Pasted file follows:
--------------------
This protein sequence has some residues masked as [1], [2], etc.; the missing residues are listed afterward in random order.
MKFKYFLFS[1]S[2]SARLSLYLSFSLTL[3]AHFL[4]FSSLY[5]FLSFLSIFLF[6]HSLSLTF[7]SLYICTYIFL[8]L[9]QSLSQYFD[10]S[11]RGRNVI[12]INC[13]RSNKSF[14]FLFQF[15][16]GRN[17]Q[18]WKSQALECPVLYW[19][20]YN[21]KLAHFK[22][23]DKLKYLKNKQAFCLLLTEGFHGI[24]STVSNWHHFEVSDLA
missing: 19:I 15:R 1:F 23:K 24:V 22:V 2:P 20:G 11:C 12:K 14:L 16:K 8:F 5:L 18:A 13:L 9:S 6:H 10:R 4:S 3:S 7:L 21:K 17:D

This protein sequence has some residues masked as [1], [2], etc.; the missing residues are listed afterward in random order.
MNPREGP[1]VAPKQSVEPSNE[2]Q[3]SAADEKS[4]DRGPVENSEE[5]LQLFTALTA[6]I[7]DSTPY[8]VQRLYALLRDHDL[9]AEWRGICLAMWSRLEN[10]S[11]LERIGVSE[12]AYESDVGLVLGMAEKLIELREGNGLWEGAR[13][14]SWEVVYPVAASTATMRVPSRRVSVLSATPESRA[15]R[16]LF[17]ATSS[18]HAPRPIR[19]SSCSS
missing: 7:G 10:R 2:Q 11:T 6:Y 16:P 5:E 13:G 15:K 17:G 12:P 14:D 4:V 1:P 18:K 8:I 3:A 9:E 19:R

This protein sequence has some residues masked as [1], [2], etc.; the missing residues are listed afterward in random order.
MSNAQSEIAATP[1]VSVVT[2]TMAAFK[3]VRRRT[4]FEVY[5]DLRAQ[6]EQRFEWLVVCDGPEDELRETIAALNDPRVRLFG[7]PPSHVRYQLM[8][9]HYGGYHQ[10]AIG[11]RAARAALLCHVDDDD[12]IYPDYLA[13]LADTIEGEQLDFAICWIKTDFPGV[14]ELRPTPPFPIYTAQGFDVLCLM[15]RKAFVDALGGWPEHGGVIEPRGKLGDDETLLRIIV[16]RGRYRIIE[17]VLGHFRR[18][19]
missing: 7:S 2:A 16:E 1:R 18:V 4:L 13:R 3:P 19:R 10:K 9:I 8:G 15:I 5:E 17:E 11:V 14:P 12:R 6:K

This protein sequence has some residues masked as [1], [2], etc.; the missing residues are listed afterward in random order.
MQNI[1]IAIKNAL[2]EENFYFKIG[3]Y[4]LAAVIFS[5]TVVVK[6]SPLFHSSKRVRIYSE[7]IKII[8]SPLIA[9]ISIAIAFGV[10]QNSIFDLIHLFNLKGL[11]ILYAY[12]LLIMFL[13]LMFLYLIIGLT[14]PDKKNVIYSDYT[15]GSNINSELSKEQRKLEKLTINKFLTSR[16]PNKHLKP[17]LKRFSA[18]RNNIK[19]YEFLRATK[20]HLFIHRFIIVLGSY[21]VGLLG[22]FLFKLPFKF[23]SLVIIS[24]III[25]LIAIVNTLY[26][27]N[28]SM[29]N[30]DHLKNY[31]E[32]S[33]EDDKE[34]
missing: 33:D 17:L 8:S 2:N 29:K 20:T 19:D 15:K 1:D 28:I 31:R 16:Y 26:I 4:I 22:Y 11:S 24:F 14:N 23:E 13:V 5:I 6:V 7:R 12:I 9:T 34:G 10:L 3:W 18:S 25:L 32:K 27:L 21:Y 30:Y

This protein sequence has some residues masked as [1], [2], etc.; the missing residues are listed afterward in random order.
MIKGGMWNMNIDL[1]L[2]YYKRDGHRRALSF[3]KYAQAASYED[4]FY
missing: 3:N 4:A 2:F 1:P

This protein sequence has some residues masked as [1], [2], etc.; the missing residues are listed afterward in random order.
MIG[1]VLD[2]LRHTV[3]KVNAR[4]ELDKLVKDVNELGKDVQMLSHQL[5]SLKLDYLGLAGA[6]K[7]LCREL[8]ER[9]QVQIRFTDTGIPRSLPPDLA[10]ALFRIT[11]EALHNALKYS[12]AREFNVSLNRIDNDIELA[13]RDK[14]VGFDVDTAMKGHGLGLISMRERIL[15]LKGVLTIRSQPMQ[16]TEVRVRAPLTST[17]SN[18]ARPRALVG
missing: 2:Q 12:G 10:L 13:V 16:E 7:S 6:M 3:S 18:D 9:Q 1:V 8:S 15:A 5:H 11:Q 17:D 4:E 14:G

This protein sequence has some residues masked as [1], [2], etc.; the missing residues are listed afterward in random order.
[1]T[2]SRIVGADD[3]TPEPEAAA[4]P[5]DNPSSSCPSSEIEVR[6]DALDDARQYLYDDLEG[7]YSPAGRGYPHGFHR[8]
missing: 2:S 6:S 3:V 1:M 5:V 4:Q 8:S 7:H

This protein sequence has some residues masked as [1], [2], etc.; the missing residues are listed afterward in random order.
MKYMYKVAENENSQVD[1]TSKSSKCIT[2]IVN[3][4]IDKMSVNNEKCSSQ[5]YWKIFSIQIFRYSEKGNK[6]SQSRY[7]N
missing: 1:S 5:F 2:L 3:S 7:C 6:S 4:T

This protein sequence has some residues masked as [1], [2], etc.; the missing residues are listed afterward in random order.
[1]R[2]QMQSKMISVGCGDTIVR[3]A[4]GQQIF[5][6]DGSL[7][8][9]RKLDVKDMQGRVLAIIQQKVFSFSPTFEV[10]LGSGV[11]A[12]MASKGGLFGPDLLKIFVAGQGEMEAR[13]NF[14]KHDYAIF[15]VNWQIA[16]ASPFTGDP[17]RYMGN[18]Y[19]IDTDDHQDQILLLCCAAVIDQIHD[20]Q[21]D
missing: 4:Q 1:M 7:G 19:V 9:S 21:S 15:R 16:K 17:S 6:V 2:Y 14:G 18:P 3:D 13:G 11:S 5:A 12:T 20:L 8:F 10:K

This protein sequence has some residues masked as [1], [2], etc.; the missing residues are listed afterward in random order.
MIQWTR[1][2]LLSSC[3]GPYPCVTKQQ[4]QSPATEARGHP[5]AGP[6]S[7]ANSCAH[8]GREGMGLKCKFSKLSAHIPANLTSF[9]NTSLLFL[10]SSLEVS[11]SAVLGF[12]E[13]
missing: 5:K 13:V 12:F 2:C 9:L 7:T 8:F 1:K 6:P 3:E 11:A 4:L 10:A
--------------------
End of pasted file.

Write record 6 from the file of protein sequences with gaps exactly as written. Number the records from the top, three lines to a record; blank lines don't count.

This protein sequence has some residues masked as [1], [2], etc.; the missing residues are listed afterward in random order.
MIG[1]VLD[2]LRHTV[3]KVNAR[4]ELDKLVKDVNELGKDVQMLSHQL[5]SLKLDYLGLAGA[6]K[7]LCREL[8]ER[9]QVQIRFTDTGIPRSLPPDLA[10]ALFRIT[11]EALHNALKYS[12]AREFNVSLNRIDNDIELA[13]RDK[14]VGFDVDTAMKGHGLGLISMRERIL[15]LKGVLTIRSQPMQ[16]TEVRVRAPLTST[17]SN[18]ARPRALVG
missing: 2:Q 12:G 10:L 13:V 16:E 7:S 6:M 3:S 18:D 9:Q 1:V 8:S 15:A 5:H 11:Q 17:D 4:E 14:G